The platform fighting genre is a tough menagerie to enter. The king, Super Smash Bros. Ultimate, plays smoothly and has a wide range of characters to choose from. However, MultiVersus is able to make its mark with its own exciting takes on Warner Bros. personalities throughout film and TV. It’s fast, bonkers, and genuinely entertaining to play. Here’s why, doc.
A Multiverse of Mania
MultiVersus combines the likes of Steven Universe, Game of Thrones, DC, Looney Tunes, and more Warner Bros. properties into one game. While these characters sound entirely different from each other, the developer, Player First Games, has been able to blend them all together in a natural and magical way. The art style is similar to a vibrant cartoon, and the looney animation attached to each move makes perfect sense within the world that MultiVersus creates. The characters even interact with each other, talking smack, or in Superman’s case, giving accolades to Harley Quinn.
Furthermore, MultiVersus is a wacky idea for a fighting game that nevertheless actually works on screen. It takes the concept of a platform fighter and brings some teamwork into play with its default 2v2 mode. You’ll want to figure out which moves work the best not just for you, but also how to save your teammate. One of the original characters from MultiVersus, Reindog, has a beam that is connected to their teammate, and in dire situations, they can be pulled back onto the stage and escape a ring out. Wonder Woman, meanwhile has a shield that can defend her ally from a terrifying attack. It would be cool to see more support abilities during battles, however. There are also 1v1 and free-for-all modes, which play great, but the main attraction is the team-based action.
When you’re battling it out in MultiVersus, the controls feel just like they should. Each attack feels impactful and weighty, dodges are as quick as you’d expect them to be, and special moves react to your inputs well. It feels like a fluid fighting game, unlike some of its competition in the platform fighter space. So far, the characters all feel balanced as well, except for Superman who has a powerful punch and annoying grab attack that flings you into the air.
Magnificent arenas except…
Another part of what makes a platform fighter great is its stages. For the most part, MultiVersus nails it. Scooby Doo‘s stage looks ripped from an episode of the original series as it takes place in a haunted mansion. 2D animated monsters are walking around in the background, while head statues look left to right as they watch the fight. You can also interact with a few gears on either side of the stage to open up gaps in the floor. The Batcave is also a delight as it has swarms of bats flying on the left of the screen, while multiple batmobiles appear as obstacles on each side of the fight. The problem, however, is that there are practice stages that are being used in the rotation. They’re dull to look at and basic, making the concept of MultiVersus slightly weaker. Hopefully, the practice stages get removed from matchmaking in the full release.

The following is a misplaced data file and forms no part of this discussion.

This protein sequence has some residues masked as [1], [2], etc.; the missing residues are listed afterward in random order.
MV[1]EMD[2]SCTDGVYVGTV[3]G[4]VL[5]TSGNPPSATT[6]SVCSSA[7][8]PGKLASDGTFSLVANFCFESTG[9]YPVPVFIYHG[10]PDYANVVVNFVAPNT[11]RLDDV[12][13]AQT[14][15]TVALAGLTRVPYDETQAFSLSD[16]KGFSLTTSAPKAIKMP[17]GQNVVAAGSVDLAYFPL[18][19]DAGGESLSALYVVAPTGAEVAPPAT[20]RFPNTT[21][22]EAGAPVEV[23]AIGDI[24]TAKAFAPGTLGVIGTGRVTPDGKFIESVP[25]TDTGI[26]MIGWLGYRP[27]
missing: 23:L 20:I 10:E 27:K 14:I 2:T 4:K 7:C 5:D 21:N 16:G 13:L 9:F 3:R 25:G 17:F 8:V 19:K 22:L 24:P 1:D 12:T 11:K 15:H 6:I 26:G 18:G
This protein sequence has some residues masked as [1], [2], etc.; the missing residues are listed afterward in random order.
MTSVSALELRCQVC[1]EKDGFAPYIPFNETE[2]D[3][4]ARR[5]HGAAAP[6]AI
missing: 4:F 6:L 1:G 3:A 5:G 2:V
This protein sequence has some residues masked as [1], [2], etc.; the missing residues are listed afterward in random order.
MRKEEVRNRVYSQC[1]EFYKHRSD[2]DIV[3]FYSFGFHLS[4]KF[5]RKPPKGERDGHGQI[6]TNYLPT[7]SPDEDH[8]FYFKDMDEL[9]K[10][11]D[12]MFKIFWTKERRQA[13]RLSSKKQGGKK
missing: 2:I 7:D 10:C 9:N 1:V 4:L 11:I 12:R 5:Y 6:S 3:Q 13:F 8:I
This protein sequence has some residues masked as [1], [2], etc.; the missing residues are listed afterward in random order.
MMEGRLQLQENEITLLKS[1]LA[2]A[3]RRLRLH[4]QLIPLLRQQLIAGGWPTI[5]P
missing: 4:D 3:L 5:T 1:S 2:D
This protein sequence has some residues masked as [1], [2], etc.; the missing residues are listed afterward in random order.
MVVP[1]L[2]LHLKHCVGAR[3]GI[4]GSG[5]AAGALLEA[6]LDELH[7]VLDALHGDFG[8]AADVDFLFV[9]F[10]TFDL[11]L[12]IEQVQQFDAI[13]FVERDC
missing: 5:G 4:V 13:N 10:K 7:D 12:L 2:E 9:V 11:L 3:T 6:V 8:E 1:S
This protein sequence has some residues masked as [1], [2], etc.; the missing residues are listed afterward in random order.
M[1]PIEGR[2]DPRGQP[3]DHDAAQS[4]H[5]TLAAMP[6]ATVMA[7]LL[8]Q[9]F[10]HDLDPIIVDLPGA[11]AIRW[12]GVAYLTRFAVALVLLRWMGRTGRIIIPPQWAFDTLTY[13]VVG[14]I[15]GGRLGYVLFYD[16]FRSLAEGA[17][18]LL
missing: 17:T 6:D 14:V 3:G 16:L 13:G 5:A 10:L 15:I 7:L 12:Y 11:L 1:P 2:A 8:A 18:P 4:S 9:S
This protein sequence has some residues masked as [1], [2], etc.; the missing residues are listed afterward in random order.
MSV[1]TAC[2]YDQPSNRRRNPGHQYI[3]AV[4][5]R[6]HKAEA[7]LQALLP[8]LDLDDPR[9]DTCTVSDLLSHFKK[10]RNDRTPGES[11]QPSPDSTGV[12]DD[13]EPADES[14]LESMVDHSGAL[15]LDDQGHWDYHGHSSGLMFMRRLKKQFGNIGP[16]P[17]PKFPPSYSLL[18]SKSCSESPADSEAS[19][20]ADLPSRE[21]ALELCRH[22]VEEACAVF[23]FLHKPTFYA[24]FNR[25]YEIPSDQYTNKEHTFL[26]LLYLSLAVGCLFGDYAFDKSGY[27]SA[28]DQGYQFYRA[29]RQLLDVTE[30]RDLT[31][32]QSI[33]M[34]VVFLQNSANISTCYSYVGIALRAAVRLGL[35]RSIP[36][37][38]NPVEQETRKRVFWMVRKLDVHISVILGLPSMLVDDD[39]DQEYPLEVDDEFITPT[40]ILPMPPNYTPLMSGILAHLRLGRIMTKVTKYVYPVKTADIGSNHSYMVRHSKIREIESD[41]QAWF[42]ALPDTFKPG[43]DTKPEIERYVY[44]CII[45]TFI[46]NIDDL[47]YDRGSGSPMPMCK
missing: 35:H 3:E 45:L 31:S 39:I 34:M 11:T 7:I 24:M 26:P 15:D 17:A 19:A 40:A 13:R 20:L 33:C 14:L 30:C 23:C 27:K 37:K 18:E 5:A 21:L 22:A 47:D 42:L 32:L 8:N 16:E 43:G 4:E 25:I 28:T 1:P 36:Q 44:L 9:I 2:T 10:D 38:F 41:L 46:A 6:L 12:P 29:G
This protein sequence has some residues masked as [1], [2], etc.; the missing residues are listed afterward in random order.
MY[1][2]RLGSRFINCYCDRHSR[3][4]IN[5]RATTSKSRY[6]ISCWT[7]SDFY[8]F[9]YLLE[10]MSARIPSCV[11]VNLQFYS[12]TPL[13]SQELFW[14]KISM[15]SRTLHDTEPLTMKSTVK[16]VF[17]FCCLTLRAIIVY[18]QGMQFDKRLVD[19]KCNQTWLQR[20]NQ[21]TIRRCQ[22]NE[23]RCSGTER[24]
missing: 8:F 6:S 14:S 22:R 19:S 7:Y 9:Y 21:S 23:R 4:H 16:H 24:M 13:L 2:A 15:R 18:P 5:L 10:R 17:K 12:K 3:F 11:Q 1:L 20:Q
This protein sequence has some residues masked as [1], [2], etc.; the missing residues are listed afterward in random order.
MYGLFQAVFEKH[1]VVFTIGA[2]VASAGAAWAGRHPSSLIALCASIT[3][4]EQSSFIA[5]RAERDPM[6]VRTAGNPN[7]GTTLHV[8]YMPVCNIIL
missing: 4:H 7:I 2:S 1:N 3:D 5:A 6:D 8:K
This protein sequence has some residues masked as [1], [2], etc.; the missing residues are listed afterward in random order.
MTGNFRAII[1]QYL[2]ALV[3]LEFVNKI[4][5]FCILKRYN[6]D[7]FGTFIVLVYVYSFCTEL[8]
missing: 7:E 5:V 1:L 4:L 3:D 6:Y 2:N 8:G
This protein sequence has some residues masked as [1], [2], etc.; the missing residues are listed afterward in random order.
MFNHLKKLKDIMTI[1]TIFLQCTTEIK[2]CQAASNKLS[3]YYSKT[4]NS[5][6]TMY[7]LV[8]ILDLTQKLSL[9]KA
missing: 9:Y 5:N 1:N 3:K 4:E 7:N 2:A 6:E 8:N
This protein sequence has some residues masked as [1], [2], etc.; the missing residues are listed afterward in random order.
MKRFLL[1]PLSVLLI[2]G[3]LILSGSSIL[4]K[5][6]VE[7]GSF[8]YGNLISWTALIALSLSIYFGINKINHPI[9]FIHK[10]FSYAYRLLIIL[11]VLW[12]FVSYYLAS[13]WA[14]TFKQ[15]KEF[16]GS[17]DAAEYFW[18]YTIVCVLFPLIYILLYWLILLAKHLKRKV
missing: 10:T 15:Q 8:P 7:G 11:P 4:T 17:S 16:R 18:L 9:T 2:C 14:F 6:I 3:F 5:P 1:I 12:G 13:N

An almost perfect online experience but disappointing music
Whenever you play a match online, it will nine out of ten times feel like the players are in the same room as you. With its rollback netcode functionality, almost every match feels smooth and it’s currently just the Closed Alpha. When it did lag, however, it was a problem. I once found myself on the outside of the stage when I didn’t expect it, and some players seemed to have the first hit on occasion when they shouldn’t have.
Most of the music in MultiVersus is disappointing to listen to. The main menu has this calm theme song with strings and a slow tempo. There’s a sense of serenity to it. This would be perfect in a family film, but not in a fighting game. You want to be pumped up. Thankfully, we’ve noticed in the Global Cosmetics section of MultiVersus that there are different main menu themes, like Fortnite.
When you’re battling it out, however, it doesn’t get much better. The majority of tracks in stages sound generic and don’t successfully bring up the tone of the original source material. The one great exception would be the Batcave, which has the incredible 1989 Batman score from Danny Elfman mixed with MultiVersus’ main theme. It works so well and helps keep the battle electrifying.
Lastly, one major part of MultiVersus that will keep you playing is the rewards that will be handed to you if you get the Battle Pass, which was fully unlocked in the Closed Alpha. You can unlock cool referential skins like Batman’s Samurai outfit, taunts, banners, ring out FX, and banners. MultiVersus shows so much creativity behind its battle pass inclusions; they’ll likely bring back players season after season.
Overall, MultiVersus is a grand time and is a game with so much potential. It’s a dream for those who love Warner Bros’ movies and properties, and more characters are on the way. Recently, the Iron Giant was revealed to some controversy, but there’s a huge library that Player First Games can play around with, including the Harry Potter movies, the Mortal Kombat series, The Lord of the Rings films, Charlie and the Chocolate Factory, and many more. Even if you don’t care about the roster, MultiVersus provides in-depth controls and gameplay that almost matches the likes of Super Smash Bros. Ultimate, and it’s free.